Drum + Fife

Album: Monuments To An Elegy (2014)
  • This fast-paced percussion and flute-laced tune features Mötley Crüe stickman Tommy Lee banging the drums. The cut was originally a folk song. "We really had a problem getting it off its almost dour Irish balladeer aspect," frontman Billy Corgan told NME. "And I must give a lot of credit to Tommy Lee, because he's the one who turned the corner."

    "Without saying it he was reacting in a way that told me he thought it was a bit boring," he continued. "Tommy loves energy. Tommy wants to feel excitement. So he's playing the song and he's like 'I know this is a good song but it's just not working.' And he said to me 'Do you mind if I tinker around with it?' And so he got on the computer and used his experience in dance music and kind of turned the corner and found some loops and some beats and suddenly I was like…'wow'."

    "It's almost like mid 80s new wave or something and it reminded me a little bit of early U2 or Big Country," Corgan added. "The open strut made the Irish ballad part of the song come alive and have more of a expansive quality and from there on it got a lot easier."
  • Asked by The Wall Street Journal what the "I will bang this drum til my dying day" chorus means, Billy Corgan replied: "I don't know. [Long pause.] We were once a nation of individuals, and if you [as an artist] could bash your way through the gauntlet, and come out the other side with your individualism crystallized, there was a great promise [and an audience] in America."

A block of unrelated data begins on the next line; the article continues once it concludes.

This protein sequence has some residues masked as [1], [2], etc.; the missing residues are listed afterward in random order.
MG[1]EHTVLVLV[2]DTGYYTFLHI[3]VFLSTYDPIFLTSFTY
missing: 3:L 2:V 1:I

"I don't think that's there any more. We've set up a sociopathic system of celebrity that is like a disease that's not going to be easily killed off. In the spirit of the American individual, I'm one of the few left standing that actually has a life, a personality, a history. Sometimes my path led to a lot of idiocy, but I'm not going to turn around and swim back. I'm going to swim on."
  • The song's music video shows children engaged in desert warfare. Billy Corgan said of the clip: "I asked, albeit in an allegorical way, for the video to represent what our returning soldiers are going through with PTSD, and I feel that the directors captured that with poignancy. I couldn't be more proud of the message we're sending that we care what happens to those that are out there hurting."

Comments

Be the first to comment...

The Evolution of "Ophelia"Song Writing

How four songs portray Shakespeare's character Ophelia.

Petula ClarkSongwriter Interviews

Petula talks about her hits "Downtown" and "Don't Sleep In The Subway," and explains her Michael Jackson connection.

Chris Robinson of The Black CrowesSongwriter Interviews

"Great songwriters don't necessarily have hit songs," says Chris. He's written a bunch, but his fans are more interested in the intricate jams.

Eric ClaptonFact or Fiction

Did Eric Clapton really write "Cocaine" while on cocaine? This question and more in the Clapton edition of Fact or Fiction.

Laura NyroSongwriting Legends In Their Own Words

Laura Nyro talks about her complex, emotionally rich songwriting and how she supports women's culture through her art.

The Girl in That SongFact or Fiction

Billie Jean, Delilah, Sara, Laura and Sharona - do you know who the girls in the songs really are?